PUBLISHED: 10:41, Tue, Nov 3, 2020 | UPDATED: 10:41, Tue, Nov 3, 2020
William contracted COVID-19 in April, Kensington Palace confirmed this week. He self-isolated in his family home in Norfolk, Anmer Hall, and followed Government guidelines but did not go public with his diagnosis despite his alleged breathing difficulties. At the time, his father Prince Charles had only recently recovered from the same disease while Prime Minister Boris Johnson had been hospitalised and spent some time in intensive care after contracting COVID-19.
Reports claim the Duke of Cambridge was “hit pretty hard by the virus” but that he kept it concealed from the public because “there were more important things going on and I didn’t want to worry anyone”.
Having the heir and second-in-line to the throne ill at the same time as the Prime Minister is certainly likely to have put the public even more on edge during the first few months of lockdown.
However, other royal watchers have questioned the Palace’s approach.
Daily Express royal correspondent Richard Palmer tweeted that the cover-up “raises serious questions about whether we can trust anything he [William] or his advisers say”.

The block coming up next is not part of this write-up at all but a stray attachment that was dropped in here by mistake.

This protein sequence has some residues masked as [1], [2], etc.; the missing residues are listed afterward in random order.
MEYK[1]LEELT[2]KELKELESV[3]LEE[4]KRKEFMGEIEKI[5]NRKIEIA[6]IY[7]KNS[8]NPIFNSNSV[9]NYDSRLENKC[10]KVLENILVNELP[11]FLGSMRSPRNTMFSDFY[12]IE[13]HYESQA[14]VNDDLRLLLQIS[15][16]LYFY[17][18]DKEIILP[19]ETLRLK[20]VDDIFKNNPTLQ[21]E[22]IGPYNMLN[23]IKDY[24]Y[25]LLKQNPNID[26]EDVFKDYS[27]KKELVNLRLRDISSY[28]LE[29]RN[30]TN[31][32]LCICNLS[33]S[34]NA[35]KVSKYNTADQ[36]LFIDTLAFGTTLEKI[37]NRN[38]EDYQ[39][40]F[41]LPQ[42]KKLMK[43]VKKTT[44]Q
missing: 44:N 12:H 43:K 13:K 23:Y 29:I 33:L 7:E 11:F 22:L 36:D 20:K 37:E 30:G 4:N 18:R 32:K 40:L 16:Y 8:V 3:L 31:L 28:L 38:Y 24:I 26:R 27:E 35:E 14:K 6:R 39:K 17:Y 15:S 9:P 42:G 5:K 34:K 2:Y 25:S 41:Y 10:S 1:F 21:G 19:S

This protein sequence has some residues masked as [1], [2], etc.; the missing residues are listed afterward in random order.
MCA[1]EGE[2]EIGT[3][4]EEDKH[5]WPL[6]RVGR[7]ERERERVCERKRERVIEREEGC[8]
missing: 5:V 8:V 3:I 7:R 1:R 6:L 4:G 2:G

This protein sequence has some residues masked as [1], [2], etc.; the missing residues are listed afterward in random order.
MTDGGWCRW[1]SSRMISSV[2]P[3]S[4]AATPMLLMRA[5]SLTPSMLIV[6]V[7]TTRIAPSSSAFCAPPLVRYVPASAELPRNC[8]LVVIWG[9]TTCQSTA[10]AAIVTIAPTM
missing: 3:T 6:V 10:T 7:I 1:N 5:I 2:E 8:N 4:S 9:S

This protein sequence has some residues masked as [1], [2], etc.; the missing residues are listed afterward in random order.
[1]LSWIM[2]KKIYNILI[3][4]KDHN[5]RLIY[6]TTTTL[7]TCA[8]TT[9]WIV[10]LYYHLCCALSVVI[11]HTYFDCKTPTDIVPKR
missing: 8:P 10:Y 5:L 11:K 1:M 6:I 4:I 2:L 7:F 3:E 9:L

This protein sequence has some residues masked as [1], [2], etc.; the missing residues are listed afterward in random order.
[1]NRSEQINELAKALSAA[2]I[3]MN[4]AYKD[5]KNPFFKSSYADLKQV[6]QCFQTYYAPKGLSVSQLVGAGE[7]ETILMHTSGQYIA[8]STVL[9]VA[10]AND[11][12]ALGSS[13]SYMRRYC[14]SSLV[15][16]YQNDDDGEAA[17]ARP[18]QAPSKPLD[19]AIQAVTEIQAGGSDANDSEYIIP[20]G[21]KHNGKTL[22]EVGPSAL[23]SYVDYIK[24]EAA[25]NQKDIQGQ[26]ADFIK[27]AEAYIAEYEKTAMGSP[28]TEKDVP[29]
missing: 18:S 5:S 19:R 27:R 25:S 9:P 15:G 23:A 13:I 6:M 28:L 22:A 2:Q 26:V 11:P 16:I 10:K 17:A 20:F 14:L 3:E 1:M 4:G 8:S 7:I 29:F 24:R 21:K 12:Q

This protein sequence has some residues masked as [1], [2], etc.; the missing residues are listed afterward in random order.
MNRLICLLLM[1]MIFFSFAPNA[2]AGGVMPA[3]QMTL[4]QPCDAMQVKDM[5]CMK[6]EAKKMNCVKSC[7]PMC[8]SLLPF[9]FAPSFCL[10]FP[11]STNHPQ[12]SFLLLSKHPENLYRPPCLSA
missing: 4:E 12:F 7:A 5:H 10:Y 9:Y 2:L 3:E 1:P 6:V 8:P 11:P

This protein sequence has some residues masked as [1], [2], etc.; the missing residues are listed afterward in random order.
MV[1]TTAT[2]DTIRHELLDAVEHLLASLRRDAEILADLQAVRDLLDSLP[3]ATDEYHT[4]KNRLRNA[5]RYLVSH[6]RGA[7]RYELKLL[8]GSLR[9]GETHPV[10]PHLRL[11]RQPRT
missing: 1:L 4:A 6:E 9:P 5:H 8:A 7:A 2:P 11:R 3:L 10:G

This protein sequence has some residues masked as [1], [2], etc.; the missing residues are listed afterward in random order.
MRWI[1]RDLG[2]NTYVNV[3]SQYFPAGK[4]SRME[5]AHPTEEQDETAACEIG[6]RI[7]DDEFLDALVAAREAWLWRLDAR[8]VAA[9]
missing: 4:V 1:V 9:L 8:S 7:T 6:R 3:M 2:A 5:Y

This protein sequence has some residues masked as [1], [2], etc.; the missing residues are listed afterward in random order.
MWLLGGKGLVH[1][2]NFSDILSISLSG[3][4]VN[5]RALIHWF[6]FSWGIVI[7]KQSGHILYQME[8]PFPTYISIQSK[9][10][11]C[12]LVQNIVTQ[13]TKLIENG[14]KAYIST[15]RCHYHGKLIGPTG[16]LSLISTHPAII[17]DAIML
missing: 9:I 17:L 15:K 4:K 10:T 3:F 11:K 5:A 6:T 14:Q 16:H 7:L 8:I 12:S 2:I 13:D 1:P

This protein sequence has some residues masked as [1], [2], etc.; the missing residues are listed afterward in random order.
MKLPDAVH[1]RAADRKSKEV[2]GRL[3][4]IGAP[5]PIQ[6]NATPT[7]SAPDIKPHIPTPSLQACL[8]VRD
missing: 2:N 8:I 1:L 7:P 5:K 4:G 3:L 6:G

While the Firm is known for trying to maintain the royals’ sense of privacy where it can, many feel this has undermined the message of unity and transparency the Royal Family were conveying at the start of the pandemic.
Prince William tested positive for coronavirus back in April (Image: Getty)
William and Kate were pushed to the forefront of the Royal Family's response to the pandemic (Image: Getty)
For instance, in a rare rallying message to the public in April, the Queen said, “together we are tackling this disease” and that “if we remain united and resolute, then we will overcome it”.
Additionally, there are some advantages to allowing the public to know of royal illnesses.
Writing for the BBC history magazine, historian Lucy Worsley explained: “It is counter-intuitive to suggest it, but royal health issues can actually strengthen the monarchy, not least by creating sympathy and affection for the afflicted individual.”
Her article was published in 2013, and was in written reference to King George III’s terrible — and public — decline during the final years of his reign, but can be applied to the modern Royal Family.
She explained that monarchs “suffered many of exactly the same biological and psychological weaknesses as the rest of us”, even though it is often hidden from the public.
READ MORE: Palace secrecy around royal’s death amid William coronavirus bombshell